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Eur J Clin Nutr. 2002 Jul;56(7):638-43.

Diet and 20-year chronic obstructive pulmonary disease mortality in middle-aged men from three European countries.

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1
Department of Chronic Disease Epidemiology, National Institute of Public Health and the Environment, Bilthoven, The Netherlands.

Abstract

OBJECTIVE:

To investigate the relation of baseline antioxidant, fruit, vegetable and fish intake with 20 y chronic obstructive pulmonary disease (COPD) mortality in middle-aged men from three European countries.

DESIGN:

Prospective study (1970-1990).

SETTING:

Five population-based cohorts of middle-aged men from Finland, Italy and The Netherlands.

SUBJECTS:

A total of 2917 men aged 50-69 y at baseline.

METHODS:

Baseline information on diet was collected using the cross-check dietary history method. After 20 y of follow-up the underlying cause of death of those who died was established centrally. Survival analyses were performed using the Cox Proportional Hazards Model.

RESULTS:

After adjustment for age, smoking and country, we observed an inverse trend (P-trend <0.05) of 20 y COPD mortality across tertiles of fruit and vitamin E intake. No trend was observed for vegetables, fish, vitamin C and beta-carotene. When modelled continuously, a 100 g increase in fruit intake was associated with a 24% lower COPD mortality risk (RR=0.76, 95% CI=0.60-0.92). For vitamin E intake (per 5 mg) the RR was 0.77 (95% CI=0.55-1.06), after adjustment for age, smoking and country. Additional adjustment for body mass index, total energy intake and alcohol consumption reduced the RR to 0.86 (95% CI=0.69-1.07, P=0.12) for fruit and 0.93 (95% CI=0.65-1.33) for vitamin E.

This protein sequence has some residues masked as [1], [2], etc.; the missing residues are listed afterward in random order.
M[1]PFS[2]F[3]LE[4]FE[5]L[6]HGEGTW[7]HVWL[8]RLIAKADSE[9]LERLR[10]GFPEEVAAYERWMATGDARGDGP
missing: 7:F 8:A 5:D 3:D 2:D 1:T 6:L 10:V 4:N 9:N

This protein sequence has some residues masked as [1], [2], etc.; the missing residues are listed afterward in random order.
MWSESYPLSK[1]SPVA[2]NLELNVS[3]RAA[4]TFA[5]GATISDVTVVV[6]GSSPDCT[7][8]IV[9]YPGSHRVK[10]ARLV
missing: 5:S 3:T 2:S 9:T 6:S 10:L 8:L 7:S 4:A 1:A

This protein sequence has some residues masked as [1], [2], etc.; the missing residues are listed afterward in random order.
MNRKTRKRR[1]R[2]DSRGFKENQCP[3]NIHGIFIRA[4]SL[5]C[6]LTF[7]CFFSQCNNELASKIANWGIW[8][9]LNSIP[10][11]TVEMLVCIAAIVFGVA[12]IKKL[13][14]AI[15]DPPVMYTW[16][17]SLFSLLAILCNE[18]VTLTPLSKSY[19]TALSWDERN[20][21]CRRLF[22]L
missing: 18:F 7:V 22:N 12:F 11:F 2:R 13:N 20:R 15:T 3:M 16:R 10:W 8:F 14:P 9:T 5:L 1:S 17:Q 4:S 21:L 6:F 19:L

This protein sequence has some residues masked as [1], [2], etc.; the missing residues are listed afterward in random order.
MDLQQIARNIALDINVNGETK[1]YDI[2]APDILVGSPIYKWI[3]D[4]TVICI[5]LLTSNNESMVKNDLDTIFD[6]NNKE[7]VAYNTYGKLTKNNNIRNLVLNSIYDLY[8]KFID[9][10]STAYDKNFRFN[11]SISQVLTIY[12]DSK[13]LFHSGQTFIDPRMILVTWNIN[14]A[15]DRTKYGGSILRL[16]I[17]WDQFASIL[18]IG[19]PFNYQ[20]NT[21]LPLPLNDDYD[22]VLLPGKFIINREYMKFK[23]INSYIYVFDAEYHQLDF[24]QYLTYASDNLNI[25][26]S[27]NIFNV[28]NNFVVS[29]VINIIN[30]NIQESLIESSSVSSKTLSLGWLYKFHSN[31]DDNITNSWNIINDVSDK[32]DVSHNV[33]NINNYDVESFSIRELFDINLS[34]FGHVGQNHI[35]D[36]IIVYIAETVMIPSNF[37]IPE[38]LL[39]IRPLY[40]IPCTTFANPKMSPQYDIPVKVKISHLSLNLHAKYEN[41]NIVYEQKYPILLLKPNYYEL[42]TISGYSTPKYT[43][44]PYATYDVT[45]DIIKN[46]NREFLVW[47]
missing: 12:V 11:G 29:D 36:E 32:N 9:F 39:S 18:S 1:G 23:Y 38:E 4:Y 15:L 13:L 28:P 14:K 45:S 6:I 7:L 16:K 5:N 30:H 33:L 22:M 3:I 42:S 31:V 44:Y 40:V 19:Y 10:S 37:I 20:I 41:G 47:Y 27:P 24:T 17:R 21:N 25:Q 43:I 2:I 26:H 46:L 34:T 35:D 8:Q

CONCLUSIONS:

Our results suggest a protective effect of fruit and possibly vitamin E intake against COPD. No effect was observed for intake of vitamin C, beta-carotene, vegetables and fish.

PMID:
12080403
DOI:
10.1038/sj.ejcn.1601370
[Indexed for MEDLINE]
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